“Magic Leap” is like the Bloody Mary of the virtual reality wearables space. Say the name three times in front of a mirror (or while wearing a pair of VR goggles), and suddenly the company notorious for big AR hype is back in the light of day. This time, Metaverse evangelist Meta is cozying up to Magic Leap to get its hands on some of the company’s visual tech, all ahead of Apple’s expected headset announcement early next month.
According to a Monday report from the Financial Times based on several anonymous sources close to the discussions, Meta has been trying to partner with Magic Leap to access some of its proprietary components like its approach to waveguide tech, used for creating visuals on a pair of AR glasses. These talks apparently do not include building any new device together, but any deal for new AR cross-pollination would be a boon to both companies, which have struggled to make a case for their virtual reality ambitions.
After establishing itself in 2010, Magic Leap has become known for acquiring $2 billion in investment to manufacture ultra-expensive, ultra-hyped, and inevitably underdelivering AR goggles. The $3,300 Magic Leap 2 finally arrived in the middle of last year and was obviously geared more towards businesses and enthusiasts. The company had originally explored a sale back in 2020, at one point reportedly courting Facebook (a year before the name change to Meta) for a buyout.
In the meantime, Meta has also been spending ungodly amounts of money on its so-called Metaverse ambitions to the tune of close to $1 billion per month, all while trying to cut down on costs by firing thousands of employees, including from the company’s reality labs division.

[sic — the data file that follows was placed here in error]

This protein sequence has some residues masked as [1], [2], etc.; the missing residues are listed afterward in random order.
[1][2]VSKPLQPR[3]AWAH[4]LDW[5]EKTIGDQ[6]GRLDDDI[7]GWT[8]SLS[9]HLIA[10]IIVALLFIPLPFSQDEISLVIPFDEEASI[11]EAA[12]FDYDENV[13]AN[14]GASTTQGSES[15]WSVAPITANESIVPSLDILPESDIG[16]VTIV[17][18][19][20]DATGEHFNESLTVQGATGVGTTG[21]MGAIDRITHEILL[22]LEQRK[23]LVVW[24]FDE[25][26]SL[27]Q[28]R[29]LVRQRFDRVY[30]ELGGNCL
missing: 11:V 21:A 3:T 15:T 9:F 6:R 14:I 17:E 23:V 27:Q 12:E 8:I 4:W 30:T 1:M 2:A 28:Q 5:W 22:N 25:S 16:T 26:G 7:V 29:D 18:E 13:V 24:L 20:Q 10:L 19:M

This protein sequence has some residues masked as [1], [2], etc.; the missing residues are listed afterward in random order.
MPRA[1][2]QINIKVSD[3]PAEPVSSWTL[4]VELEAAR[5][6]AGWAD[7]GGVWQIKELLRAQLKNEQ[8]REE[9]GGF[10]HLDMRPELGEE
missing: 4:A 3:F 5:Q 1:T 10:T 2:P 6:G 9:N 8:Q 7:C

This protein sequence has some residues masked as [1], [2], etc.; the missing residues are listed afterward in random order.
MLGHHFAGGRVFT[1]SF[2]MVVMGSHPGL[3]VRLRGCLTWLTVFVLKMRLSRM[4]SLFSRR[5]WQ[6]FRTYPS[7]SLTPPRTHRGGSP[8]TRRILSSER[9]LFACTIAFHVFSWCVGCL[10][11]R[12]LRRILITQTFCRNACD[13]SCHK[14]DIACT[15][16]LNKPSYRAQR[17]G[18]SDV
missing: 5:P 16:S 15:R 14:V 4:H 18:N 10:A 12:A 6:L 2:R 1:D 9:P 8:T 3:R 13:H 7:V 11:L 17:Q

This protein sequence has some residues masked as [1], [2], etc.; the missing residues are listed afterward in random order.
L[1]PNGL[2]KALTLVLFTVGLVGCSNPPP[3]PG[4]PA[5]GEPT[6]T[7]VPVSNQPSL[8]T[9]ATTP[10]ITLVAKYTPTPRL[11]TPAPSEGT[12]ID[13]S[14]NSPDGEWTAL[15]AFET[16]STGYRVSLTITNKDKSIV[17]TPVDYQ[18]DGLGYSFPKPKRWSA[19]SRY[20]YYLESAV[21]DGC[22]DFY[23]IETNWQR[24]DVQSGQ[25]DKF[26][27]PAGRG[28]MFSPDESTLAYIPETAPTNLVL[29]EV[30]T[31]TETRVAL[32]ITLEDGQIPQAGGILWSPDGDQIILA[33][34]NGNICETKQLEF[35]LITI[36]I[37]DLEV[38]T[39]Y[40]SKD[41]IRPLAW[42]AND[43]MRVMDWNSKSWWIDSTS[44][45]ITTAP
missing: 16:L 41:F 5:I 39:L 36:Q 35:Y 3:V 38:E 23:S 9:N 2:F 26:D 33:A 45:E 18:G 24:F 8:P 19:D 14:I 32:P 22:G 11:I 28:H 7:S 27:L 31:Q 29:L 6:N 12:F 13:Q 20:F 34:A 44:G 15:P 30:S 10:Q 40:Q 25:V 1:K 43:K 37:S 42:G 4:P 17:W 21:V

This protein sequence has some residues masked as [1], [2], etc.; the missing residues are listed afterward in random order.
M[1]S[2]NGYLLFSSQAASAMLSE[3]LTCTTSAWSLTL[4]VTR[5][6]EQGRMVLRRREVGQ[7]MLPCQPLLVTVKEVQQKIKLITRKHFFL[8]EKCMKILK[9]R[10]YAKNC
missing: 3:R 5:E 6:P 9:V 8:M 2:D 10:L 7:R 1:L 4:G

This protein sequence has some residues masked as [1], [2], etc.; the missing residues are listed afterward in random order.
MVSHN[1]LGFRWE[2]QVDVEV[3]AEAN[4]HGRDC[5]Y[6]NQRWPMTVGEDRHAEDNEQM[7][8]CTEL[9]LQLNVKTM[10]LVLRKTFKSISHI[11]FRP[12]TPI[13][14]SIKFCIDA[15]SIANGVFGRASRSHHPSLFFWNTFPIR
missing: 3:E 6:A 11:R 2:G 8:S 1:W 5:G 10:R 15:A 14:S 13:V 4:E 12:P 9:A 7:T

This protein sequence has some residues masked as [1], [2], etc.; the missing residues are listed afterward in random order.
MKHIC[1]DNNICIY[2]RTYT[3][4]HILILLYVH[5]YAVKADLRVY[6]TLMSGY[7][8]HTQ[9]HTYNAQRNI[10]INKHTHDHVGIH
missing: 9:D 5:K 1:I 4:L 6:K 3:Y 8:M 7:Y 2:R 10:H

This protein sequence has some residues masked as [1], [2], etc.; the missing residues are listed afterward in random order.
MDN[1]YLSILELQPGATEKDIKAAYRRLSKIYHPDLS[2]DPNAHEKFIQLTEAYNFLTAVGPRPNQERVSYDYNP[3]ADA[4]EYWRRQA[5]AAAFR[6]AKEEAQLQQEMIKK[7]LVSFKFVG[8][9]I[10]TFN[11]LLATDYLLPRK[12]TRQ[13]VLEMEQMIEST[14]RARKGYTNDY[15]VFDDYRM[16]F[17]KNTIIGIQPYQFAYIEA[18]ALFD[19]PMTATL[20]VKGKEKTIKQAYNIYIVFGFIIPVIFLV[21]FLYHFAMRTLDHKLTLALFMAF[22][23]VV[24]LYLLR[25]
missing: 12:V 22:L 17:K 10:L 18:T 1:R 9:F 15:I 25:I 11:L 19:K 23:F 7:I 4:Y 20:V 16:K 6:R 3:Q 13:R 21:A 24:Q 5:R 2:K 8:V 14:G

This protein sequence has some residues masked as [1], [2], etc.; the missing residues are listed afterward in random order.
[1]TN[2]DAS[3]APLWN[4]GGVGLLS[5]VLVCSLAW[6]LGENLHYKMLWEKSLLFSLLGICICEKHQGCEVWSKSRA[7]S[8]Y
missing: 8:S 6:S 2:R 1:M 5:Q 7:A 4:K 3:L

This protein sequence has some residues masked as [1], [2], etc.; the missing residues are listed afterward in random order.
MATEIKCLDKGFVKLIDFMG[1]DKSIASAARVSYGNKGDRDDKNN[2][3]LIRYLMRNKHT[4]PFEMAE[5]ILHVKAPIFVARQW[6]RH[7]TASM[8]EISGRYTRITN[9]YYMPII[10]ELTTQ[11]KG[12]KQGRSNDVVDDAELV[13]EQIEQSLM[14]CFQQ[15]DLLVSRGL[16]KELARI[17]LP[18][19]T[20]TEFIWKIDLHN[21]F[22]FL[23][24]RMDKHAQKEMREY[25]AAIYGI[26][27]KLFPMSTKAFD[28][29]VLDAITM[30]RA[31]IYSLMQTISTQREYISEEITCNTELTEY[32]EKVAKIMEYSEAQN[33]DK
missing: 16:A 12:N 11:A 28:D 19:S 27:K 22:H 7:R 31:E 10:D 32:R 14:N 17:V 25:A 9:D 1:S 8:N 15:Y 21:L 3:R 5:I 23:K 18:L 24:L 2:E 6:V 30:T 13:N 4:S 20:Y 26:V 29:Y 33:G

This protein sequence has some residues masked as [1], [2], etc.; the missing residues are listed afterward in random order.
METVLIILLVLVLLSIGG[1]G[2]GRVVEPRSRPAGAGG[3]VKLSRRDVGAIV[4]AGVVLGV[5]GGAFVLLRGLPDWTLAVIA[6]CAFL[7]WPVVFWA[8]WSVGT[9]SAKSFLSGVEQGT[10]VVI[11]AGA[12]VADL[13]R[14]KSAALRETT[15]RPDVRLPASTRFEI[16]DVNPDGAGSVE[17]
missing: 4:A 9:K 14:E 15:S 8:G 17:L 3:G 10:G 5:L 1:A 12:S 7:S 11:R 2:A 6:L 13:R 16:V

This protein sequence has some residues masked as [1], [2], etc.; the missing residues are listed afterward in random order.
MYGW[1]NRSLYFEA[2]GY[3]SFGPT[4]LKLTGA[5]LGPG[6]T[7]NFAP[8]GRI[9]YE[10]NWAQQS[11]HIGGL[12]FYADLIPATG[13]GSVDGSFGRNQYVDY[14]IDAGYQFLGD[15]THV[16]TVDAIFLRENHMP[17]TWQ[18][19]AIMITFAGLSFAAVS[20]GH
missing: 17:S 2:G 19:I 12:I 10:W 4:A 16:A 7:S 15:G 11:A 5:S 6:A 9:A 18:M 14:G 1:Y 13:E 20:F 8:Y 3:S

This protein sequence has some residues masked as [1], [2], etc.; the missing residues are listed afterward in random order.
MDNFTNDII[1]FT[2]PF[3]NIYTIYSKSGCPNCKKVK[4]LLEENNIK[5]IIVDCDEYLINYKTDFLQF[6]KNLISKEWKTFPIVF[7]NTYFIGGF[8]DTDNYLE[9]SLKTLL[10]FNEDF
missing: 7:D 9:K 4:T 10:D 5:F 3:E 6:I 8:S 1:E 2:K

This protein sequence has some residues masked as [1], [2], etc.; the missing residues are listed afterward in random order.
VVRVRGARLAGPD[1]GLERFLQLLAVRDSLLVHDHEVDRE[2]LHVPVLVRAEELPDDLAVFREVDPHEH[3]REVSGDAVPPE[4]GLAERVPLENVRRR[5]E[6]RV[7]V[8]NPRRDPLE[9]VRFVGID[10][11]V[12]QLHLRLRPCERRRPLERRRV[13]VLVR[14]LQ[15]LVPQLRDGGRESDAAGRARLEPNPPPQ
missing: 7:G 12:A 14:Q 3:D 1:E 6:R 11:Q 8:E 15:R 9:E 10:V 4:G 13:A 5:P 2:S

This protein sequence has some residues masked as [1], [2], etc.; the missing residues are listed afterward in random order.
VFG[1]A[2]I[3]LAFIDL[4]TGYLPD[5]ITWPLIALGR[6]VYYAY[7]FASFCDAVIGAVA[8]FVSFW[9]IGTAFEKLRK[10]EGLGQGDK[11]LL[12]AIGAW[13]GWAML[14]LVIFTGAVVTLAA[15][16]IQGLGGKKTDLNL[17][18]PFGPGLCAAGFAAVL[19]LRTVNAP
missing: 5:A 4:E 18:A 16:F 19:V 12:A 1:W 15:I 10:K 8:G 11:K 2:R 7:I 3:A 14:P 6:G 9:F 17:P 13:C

Gizmodo reached out to Meta for comment, but we did not immediately hear back. We also didn’t hear back yet from Magic Leap, but that company told FT it is always exploring potential partnerships. The company’s CEO Peggy Johnson wrote a blog post last September alluding to “interest” in their IP from outside companies.
But beyond its current loss-leading forays into virtual reality tech with its Quest headset series, Meta has far greater AR ambitions for the next few years. A recently leaked roadmap from the company’s Reality Labs division noted Meta wants to come out with “smart glasses” in 2025 and fully-functional AR glasses by 2027. Those codenamed “Orion” glasses have been in development for nearly a decade and are supposed to create AR hologram-like visuals on real-world objects. On the flip side, Meta has been experimenting more with passthrough technology—essentially cameras on the outside of its headsets—to enable potential mixed reality capabilities.
This news comes just as Apple is set to release its own headset device that’s supposed to combine both AR and VR features. This “Realty” headset is expected to cost around $3,000 and will likely define the company’s WWDC conference in June. While Magic Leap is specifically geared toward enterprise, it’s unclear if Apple’s device will also try to incentivize its loyal consumer fan base to shell out several month’s rent to get their hands on Apple’s new “reality.” Still, if Meta is looking to one-up its big tech rival, it may be looking to advance its own reasons why somebody would want to buy a $3,000+ device.
For slim, lightweight AR glasses, one of the hardest hurdles to crack has been creating small, high-quality displays. Magic Leap 2 goggles use waveguide functionality, much like Microsoft’s Hololens, to bend and manipulate light. Other companies are working to make waveguide usable on regular glasses frames, and though we’ve been impressed with the image quality on these beta devices, there are still plenty of processing and power consumption constraints to overcome.
Want more of Gizmodo’s consumer electronics picks? Check out our guides to the best phones, best laptops, best cameras, best televisions, best printers, and best tablets. If you want to learn about the next big thing, see our guide to everything we know about the iPhone 15. Click here to save on the best deals of the day, courtesy of our friends at The Inventory.